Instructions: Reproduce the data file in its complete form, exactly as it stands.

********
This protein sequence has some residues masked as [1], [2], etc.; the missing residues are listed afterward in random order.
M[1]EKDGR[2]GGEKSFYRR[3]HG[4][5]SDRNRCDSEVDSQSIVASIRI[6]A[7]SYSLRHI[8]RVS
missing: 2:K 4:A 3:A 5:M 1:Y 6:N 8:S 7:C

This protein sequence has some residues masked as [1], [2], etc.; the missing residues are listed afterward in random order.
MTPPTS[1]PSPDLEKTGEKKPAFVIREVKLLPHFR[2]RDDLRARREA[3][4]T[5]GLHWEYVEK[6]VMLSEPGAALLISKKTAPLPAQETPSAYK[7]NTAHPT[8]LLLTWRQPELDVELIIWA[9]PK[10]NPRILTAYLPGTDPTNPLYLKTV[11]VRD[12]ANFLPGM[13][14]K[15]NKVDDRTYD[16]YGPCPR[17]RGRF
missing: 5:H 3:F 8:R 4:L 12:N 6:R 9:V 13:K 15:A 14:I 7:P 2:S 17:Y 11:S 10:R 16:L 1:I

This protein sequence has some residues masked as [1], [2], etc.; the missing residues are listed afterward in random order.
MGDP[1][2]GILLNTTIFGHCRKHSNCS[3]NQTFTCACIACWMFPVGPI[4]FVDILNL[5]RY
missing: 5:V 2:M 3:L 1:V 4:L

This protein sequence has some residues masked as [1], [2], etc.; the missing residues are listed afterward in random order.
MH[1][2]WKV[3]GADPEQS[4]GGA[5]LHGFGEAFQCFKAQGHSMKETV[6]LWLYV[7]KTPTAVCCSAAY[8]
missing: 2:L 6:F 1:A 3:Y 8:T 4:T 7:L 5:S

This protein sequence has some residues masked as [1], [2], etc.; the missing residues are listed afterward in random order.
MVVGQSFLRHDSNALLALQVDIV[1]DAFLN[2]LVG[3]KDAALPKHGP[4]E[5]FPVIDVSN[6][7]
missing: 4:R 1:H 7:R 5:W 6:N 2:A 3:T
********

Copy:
This protein sequence has some residues masked as [1], [2], etc.; the missing residues are listed afterward in random order.
M[1]EKDGR[2]GGEKSFYRR[3]HG[4][5]SDRNRCDSEVDSQSIVASIRI[6]A[7]SYSLRHI[8]RVS
missing: 2:K 4:A 3:A 5:M 1:Y 6:N 8:S 7:C

This protein sequence has some residues masked as [1], [2], etc.; the missing residues are listed afterward in random order.
MTPPTS[1]PSPDLEKTGEKKPAFVIREVKLLPHFR[2]RDDLRARREA[3][4]T[5]GLHWEYVEK[6]VMLSEPGAALLISKKTAPLPAQETPSAYK[7]NTAHPT[8]LLLTWRQPELDVELIIWA[9]PK[10]NPRILTAYLPGTDPTNPLYLKTV[11]VRD[12]ANFLPGM[13][14]K[15]NKVDDRTYD[16]YGPCPR[17]RGRF
missing: 5:H 3:F 8:R 4:L 12:N 6:R 9:V 13:K 15:A 14:I 7:P 2:S 17:Y 11:S 10:R 16:L 1:I

This protein sequence has some residues masked as [1], [2], etc.; the missing residues are listed afterward in random order.
MGDP[1][2]GILLNTTIFGHCRKHSNCS[3]NQTFTCACIACWMFPVGPI[4]FVDILNL[5]RY
missing: 5:V 2:M 3:L 1:V 4:L

This protein sequence has some residues masked as [1], [2], etc.; the missing residues are listed afterward in random order.
MH[1][2]WKV[3]GADPEQS[4]GGA[5]LHGFGEAFQCFKAQGHSMKETV[6]LWLYV[7]KTPTAVCCSAAY[8]
missing: 2:L 6:F 1:A 3:Y 8:T 4:T 7:L 5:S

This protein sequence has some residues masked as [1], [2], etc.; the missing residues are listed afterward in random order.
MVVGQSFLRHDSNALLALQVDIV[1]DAFLN[2]LVG[3]KDAALPKHGP[4]E[5]FPVIDVSN[6][7]
missing: 4:R 1:H 7:R 5:W 6:N 2:A 3:T